18 April 2013
- Present: Ben Wilson, Mads Henriksveen, Jeremy Rowley, Gerv Markham, Rick Andrews, Tom Albertson, Ryan Koski, Atsushi Inaba, Wayne Thayer, Robin Alden, Eddy Nigg, Kirk Hall, Wendy Brown, Atilla Biler, Stephen Davidson, Don Sheehy, and Joe Kaluzny
- Agenda review: Version 2 of the agenda was reviewed, which included discussion of Ballot 99, which Rick had requested previously. Ben mentioned that he will start keeping a list of some action items not on the agenda at the bottom of each agenda he sends out, just to keep them in mind.
- Approve Minutes of 4 April 2013: Mads asked for clarification on Item 14 in the draft minutes regarding Phill’s draft white paper on code signing, which had not been circulated to the Forum as indicated. Tom clarified that it had been sent only to the code signing working group. With that correction, the minutes of 4 April 2013 were approved for publication.
- Announcements and Review of Ballots: There are no ballots pending. Ben stated that several CABF members had requested that we move our Ankara F2F meeting away from October 1-3 because it conflicted with their OTA meeting in Bellevue, Washington, on those same dates. Gerv suggested that we hold another straw poll.
- DSA Keys Ballot 99: Rick is writing up the text on Ballot 99 to amend Appendix A to add DSA 2048 to list of approved algorithms.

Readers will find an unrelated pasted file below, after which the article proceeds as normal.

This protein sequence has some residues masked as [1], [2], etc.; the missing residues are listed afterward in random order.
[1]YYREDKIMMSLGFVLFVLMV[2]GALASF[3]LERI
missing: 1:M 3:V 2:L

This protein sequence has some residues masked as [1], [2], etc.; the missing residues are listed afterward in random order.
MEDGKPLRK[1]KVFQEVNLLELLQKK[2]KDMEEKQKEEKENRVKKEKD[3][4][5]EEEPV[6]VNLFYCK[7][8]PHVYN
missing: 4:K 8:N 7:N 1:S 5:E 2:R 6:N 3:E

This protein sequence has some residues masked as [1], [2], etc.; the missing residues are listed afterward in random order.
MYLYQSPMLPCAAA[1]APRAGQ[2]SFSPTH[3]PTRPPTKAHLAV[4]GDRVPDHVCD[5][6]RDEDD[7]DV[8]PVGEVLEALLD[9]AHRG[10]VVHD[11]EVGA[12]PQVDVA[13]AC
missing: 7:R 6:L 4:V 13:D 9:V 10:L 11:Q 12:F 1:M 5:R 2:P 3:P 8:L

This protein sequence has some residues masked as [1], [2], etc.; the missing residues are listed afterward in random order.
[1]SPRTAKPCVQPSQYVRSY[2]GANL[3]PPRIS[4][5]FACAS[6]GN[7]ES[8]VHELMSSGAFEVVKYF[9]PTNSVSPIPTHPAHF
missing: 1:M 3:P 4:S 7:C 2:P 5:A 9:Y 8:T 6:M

- Report of NIST Workshop: Ben explained that the purpose of the workshop was to review the industry solutions that require multi-stakeholder involvement-mainly DANE and CT-although several similar technologies were discussed. There was general consensus that DNSSEC when fully deployed as a separate technology will help improve the overall security of the Internet. One of the barriers to DANE is the lack of full DNSSEC deployment throughout the Internet. There are also issues with CT that need to be worked out-primarily who will run and manage the CT logs and will they be sufficiently robust. Another issue is how many log records will have to be embedded in certificates. Stephen noted that the presentations on CT are helpful in understanding how the log servers will work, but there is little information on what CAs will need to do to participate in pilot testing. It was suggested that we start a list discussion to gather more information on this topic and that the resources be collected on a wiki page dedicated to CT. Rick said that Adam, Ben, and Emilia from Google have been very helpful. Stephen said that CAs developed in-house will have an easier time implementing CT than those who have acquired their systems off-the-shelf.During the NIST Workshop OCSP Stapling and Must-Staple were also discussed. The take-away is that we need to identify remaining gaps that prevent implementing OCSP must-staple as a solution. Another take-away is that CAs need to do a better job working with their customers and provide better advice on server configurations and the use of SSL/TLS. The Dutch Government presented on Diginotar. Fox-IT’s time-lapse animation of OCSP responses for the *.google.com from the Black Tulip Report was shown a couple of times. (http://youtu.be/wZsWoSxxwVY). It showed how use of the certificate concentrated in Iran, but then spread to other parts of the world as a result of DNS redirection, etc. Jens Bender presented on his work on strengthening audit requirements for issuers of qualified certificates and EV certificates. Ben presented an overview of current audit frameworks, including ETSI and WebTrust.Other technology discussions included CAA, HSTS, pinning, and hierarchical geographic / DNS scoping. There was consensus that, putting aside any potential anti-competitive lock-in concerns, CAA would not break anything and so should be considered as a partial solution. HSTS and pinning received favorable responses. Pure hierarchy-based geographic and jurisdiction-based domain name scoping were not received favorably. However, critical name constraints were viewed as a potential solution, provided that all browsers implement them in a similar fashion. Rick noted that no solution was identified as a fix-all, so the recommendation was that all parties should try and implement as many of the solutions as they deemed feasible so that we can experiment with them and get a better feel for what works and what doesn’t work. Another related point was to identify how well each of the solutions mitigates the threat and/or vulnerability that it aims to address. Wendy said that from her perspective, the workshop organizers did not want everyone going off and trying all of these different solutions, but that they were trying to get people to come to consensus on which of the solutions would provide the biggest bang for the buck, as opposed to spreading efforts across all potential efforts. Ben noted that NIST was hoping a coordinating group would emerge that would give direction and encouragement to the efforts already underway at IETF, CAB Forum, etc.